Stay at QT Sydney
What’s your favourite Australian arts venue?

What’s your favourite Australian arts venue?

I love the Museum of Contemporary Art. It’s got an amazing location in Sydney’s historic Rocks quarter, unrivalled views of the Opera House and Harbour Bridge, a gorgeous rooftop café, and dynamic exhibitions alongside a world-class collection of modern art. The MCA will be one of the major venues for next year’s Biennale of Sydney, alongside the Art Gallery of New South Wales and Cockatoo Island.

Find out more about the Museum of Contemporary Art
Secret Sydney

Secret Sydney

SPEND a lazy Saturday morning nibbling creamy cheese or just-baked cakes at Bondi Beach’s weekly farmers’ market, at Bondi Beach Public School, Campbell Parade. Treat yourselves to a just-flipped burger and a freshly squeezed fruit juice and work your way around the various stalls, which tout their wares between 9am and 1pm.

SAVE time for horse riding in Centennial Park: there are five riding schools to choose from; all ages and levels of experience are catered for and all the kit – riding boots, helmets and other equipment – is provided. Swap dry land for water with a boat trip to Manly, where you can sun yourself on the beach or have a long lunch plus a bottle or two of top-notch wine at elegant Whitewater.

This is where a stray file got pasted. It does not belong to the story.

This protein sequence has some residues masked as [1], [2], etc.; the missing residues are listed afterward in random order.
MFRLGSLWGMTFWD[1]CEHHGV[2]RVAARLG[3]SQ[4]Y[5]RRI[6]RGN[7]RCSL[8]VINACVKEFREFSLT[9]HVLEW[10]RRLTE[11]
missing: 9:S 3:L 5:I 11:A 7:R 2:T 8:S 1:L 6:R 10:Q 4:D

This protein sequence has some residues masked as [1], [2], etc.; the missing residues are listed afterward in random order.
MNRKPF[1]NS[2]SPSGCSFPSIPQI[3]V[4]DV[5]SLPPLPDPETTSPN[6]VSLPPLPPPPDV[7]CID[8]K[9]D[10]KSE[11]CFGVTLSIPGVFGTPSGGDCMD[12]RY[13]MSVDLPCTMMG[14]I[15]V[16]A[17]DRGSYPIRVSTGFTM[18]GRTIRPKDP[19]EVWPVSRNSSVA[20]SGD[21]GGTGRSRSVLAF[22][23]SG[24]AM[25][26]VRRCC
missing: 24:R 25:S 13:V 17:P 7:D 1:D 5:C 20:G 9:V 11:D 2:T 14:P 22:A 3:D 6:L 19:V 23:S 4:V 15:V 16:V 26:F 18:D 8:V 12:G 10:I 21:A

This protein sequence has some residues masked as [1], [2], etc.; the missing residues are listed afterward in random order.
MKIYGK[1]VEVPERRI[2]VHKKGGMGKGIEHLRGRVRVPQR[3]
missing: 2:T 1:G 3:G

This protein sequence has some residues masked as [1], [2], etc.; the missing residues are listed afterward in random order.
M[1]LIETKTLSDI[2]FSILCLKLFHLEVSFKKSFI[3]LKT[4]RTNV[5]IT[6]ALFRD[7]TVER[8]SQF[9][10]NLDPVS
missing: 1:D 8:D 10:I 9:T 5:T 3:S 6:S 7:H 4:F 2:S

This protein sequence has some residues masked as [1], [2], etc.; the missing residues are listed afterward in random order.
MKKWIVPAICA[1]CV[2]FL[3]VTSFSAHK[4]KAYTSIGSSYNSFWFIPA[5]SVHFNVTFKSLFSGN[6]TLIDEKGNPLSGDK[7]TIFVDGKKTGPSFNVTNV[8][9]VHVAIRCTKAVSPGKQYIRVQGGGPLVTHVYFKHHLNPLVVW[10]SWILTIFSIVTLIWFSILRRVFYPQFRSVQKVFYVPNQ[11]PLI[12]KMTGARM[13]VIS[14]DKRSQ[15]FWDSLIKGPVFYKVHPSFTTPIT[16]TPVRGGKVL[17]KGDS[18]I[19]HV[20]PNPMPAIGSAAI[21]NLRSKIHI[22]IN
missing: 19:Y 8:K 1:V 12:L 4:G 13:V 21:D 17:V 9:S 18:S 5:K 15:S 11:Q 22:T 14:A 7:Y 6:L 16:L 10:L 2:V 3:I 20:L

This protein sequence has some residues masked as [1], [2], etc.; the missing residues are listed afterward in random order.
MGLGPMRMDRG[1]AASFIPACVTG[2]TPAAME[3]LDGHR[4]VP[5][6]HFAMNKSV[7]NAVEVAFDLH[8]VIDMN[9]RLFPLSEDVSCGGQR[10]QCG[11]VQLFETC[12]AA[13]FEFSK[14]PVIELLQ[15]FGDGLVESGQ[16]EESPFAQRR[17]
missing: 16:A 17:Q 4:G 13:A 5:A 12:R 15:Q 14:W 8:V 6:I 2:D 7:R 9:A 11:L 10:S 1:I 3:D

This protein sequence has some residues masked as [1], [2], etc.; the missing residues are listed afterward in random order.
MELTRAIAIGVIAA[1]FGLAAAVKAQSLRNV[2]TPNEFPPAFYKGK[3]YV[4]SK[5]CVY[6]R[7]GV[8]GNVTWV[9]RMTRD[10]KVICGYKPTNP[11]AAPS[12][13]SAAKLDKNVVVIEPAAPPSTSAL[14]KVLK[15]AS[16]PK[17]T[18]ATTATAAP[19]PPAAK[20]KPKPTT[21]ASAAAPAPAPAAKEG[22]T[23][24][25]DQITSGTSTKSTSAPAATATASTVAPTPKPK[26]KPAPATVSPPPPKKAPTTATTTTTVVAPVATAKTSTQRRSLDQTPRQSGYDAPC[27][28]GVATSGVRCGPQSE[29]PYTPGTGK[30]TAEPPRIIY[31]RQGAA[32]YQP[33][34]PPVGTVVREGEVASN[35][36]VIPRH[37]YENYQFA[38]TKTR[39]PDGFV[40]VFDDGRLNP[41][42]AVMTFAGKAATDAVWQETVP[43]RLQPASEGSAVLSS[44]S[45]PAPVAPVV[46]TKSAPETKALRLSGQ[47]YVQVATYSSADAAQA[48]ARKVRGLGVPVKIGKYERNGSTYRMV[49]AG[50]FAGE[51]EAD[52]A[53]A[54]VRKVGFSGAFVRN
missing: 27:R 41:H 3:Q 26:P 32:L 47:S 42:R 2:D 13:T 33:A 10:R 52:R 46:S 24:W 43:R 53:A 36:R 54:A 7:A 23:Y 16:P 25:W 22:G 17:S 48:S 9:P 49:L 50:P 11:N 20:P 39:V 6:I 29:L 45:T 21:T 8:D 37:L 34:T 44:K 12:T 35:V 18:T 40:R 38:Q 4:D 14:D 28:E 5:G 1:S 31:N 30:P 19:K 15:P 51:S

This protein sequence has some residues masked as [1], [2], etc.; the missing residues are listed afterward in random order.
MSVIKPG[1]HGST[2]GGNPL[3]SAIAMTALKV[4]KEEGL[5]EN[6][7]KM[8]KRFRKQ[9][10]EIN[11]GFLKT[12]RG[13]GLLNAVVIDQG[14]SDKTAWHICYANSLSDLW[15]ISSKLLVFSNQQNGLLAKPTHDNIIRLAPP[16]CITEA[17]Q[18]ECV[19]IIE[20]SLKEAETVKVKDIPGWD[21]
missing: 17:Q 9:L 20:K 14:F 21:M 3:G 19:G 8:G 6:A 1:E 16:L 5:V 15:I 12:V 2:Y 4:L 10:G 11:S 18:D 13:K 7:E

SPLASH OUT on potent cocktails and a flick at Golden Age Cinema and Bar, the pearl of the heritage-listed Paramount Pictures Building, in scenic Surry Hills (nicknamed the ‘Hollywood Quarter’, back in the golden days). Match the venue’s art-deco dapperness with your best flapper dress or shiniest spats; toast Hollywood heroes and heroines with a classic tipple (make ours a Golden Negroni or Charlie Chaplin, please).

INVEST in Sydney’s burgeoning craft-beer scene with a trip to a boutique brewery in arty Newtown. Young Henrys Brewing Company and its very gluggable hop ale is a good place to start; sip your way through the brews in the cellar door (open 10am–7pm, Monday–Saturday; 12pm–7pm, Sunday) and take a bottle or two back home with you. Explore Newtown’s array of cafés, quirky boutiques and characterful drinking dens while you’re in the ’hood. If wine is more your thing, check out The Morrison, where you’ll pick up a free bottle of wine with dinner when you pay with your Citi card.

 

Don’t leave Oz without…

Don’t leave Oz without…

…having dinner at Sydney restaurant Sea Treasure at 46 Willoughby Road in Crows Nest on the Lower North Shore. Go for pipis (clams) in XO sauce, Peking duck with pancakes, san choy bow made from the rest of that duck, then salt-and-pepper mud crab or steamed coral trout with soy and ginger. They have a good wine list that’s great value for money, too.

Eating and drinking in Sydney
What are your top three Australian destinations for coastal adventures?

What are your top three Australian destinations for coastal adventures?

Manly Beach in Sydney – it’s the most beautiful beach in the world and an iconic place to learn to surf. For a safe and user-friendly environment, I’d suggest taking classes at Manly Surf School.

Noosa, on Queensland’s Sunshine Coast, is a must-see destination with its mild temperatures in and out of the water – even in Australia’s winter – and its crystal-clear ocean. There is loads to do, too, from surfing the waves to stand-up paddle boarding on the river, and hikes and running trails through the National Park.